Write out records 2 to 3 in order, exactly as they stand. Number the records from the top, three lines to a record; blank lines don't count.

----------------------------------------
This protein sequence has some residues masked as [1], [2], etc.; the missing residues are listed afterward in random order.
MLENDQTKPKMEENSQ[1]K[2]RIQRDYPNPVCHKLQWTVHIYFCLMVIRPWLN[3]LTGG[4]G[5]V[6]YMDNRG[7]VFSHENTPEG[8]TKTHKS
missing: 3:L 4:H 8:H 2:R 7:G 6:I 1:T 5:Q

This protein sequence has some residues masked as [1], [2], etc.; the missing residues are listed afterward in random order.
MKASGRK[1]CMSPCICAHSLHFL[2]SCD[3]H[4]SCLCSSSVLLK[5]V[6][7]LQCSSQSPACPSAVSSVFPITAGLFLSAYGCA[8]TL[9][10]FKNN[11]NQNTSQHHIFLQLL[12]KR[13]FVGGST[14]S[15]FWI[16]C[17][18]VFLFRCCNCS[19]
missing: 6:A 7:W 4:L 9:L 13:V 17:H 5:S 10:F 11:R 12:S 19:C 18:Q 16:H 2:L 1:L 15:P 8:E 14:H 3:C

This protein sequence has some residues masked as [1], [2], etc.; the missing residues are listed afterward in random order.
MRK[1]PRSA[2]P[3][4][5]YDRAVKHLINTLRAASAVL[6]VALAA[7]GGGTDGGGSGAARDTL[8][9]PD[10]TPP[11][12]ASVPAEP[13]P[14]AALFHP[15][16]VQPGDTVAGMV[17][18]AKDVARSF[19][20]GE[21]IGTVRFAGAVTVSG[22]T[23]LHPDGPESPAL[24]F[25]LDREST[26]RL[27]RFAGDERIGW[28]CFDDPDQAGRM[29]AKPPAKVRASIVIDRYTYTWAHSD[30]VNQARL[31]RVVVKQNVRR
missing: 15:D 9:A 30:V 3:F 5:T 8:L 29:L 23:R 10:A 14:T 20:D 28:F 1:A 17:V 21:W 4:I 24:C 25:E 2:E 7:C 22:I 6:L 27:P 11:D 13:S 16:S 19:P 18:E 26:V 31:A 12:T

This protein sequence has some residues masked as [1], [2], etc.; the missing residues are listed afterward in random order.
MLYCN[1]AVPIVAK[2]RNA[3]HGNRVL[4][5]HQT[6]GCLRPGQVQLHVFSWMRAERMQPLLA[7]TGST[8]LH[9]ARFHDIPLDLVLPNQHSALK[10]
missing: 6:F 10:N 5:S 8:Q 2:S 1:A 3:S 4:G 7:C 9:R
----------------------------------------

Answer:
This protein sequence has some residues masked as [1], [2], etc.; the missing residues are listed afterward in random order.
MKASGRK[1]CMSPCICAHSLHFL[2]SCD[3]H[4]SCLCSSSVLLK[5]V[6][7]LQCSSQSPACPSAVSSVFPITAGLFLSAYGCA[8]TL[9][10]FKNN[11]NQNTSQHHIFLQLL[12]KR[13]FVGGST[14]S[15]FWI[16]C[17][18]VFLFRCCNCS[19]
missing: 6:A 7:W 4:L 9:L 13:V 17:H 5:S 10:F 11:R 12:S 19:C 18:Q 16:H 2:L 1:L 15:P 8:E 14:H 3:C

This protein sequence has some residues masked as [1], [2], etc.; the missing residues are listed afterward in random order.
MRK[1]PRSA[2]P[3][4][5]YDRAVKHLINTLRAASAVL[6]VALAA[7]GGGTDGGGSGAARDTL[8][9]PD[10]TPP[11][12]ASVPAEP[13]P[14]AALFHP[15][16]VQPGDTVAGMV[17][18]AKDVARSF[19][20]GE[21]IGTVRFAGAVTVSG[22]T[23]LHPDGPESPAL[24]F[25]LDREST[26]RL[27]RFAGDERIGW[28]CFDDPDQAGRM[29]AKPPAKVRASIVIDRYTYTWAHSD[30]VNQARL[31]RVVVKQNVRR
missing: 15:D 9:A 30:V 3:F 5:T 8:L 29:L 23:R 10:A 14:T 20:D 28:F 1:A 17:V 21:W 4:I 24:C 25:E 2:E 7:C 22:I 6:L 27:P 11:D 13:S 16:S 19:P 18:E 26:V 31:A 12:T